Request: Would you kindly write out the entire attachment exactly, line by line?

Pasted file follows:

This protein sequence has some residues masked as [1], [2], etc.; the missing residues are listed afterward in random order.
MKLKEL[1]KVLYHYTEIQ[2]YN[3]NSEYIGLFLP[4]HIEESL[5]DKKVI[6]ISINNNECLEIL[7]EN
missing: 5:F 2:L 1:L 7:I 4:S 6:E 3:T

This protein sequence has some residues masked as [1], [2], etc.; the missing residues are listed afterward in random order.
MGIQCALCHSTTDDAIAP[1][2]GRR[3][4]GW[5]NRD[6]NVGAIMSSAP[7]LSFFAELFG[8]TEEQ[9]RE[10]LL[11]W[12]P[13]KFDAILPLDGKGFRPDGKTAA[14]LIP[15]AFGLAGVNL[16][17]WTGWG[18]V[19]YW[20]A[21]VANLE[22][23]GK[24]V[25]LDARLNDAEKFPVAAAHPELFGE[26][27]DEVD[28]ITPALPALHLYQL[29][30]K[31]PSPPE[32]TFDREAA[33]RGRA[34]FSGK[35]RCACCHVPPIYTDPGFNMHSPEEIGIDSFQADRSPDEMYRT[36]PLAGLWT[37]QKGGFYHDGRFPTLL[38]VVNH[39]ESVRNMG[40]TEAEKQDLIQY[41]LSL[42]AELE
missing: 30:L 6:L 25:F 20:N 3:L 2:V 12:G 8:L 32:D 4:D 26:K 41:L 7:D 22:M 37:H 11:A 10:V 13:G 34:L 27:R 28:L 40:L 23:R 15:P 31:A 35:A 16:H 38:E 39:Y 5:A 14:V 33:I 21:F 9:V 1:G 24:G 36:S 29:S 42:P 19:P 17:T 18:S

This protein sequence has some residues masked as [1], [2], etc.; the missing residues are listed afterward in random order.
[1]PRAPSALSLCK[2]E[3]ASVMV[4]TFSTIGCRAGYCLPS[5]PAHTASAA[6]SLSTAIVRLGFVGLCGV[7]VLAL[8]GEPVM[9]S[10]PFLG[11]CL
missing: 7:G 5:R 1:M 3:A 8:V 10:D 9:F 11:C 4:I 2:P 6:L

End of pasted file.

This protein sequence has some residues masked as [1], [2], etc.; the missing residues are listed afterward in random order.
MKLKEL[1]KVLYHYTEIQ[2]YN[3]NSEYIGLFLP[4]HIEESL[5]DKKVI[6]ISINNNECLEIL[7]EN
missing: 5:F 2:L 1:L 7:I 4:S 6:E 3:T

This protein sequence has some residues masked as [1], [2], etc.; the missing residues are listed afterward in random order.
MGIQCALCHSTTDDAIAP[1][2]GRR[3][4]GW[5]NRD[6]NVGAIMSSAP[7]LSFFAELFG[8]TEEQ[9]RE[10]LL[11]W[12]P[13]KFDAILPLDGKGFRPDGKTAA[14]LIP[15]AFGLAGVNL[16][17]WTGWG[18]V[19]YW[20]A[21]VANLE[22][23]GK[24]V[25]LDARLNDAEKFPVAAAHPELFGE[26][27]DEVD[28]ITPALPALHLYQL[29][30]K[31]PSPPE[32]TFDREAA[33]RGRA[34]FSGK[35]RCACCHVPPIYTDPGFNMHSPEEIGIDSFQADRSPDEMYRT[36]PLAGLWT[37]QKGGFYHDGRFPTLL[38]VVNH[39]ESVRNMG[40]TEAEKQDLIQY[41]LSL[42]AELE
missing: 30:L 6:L 25:F 20:N 3:L 2:V 12:G 8:L 32:D 4:D 26:K 41:L 7:D 22:M 37:H 11:A 10:V 13:G 34:L 27:R 28:L 40:L 23:R 15:P 31:A 35:A 16:H 38:E 39:Y 5:A 14:V 33:I 21:F 9:V 1:G 24:G 36:S 29:S 42:P 19:P 17:T 18:S

This protein sequence has some residues masked as [1], [2], etc.; the missing residues are listed afterward in random order.
[1]PRAPSALSLCK[2]E[3]ASVMV[4]TFSTIGCRAGYCLPS[5]PAHTASAA[6]SLSTAIVRLGFVGLCGV[7]VLAL[8]GEPVM[9]S[10]PFLG[11]CL
missing: 7:G 5:R 1:M 3:A 8:V 10:D 9:F 11:C 4:I 2:P 6:L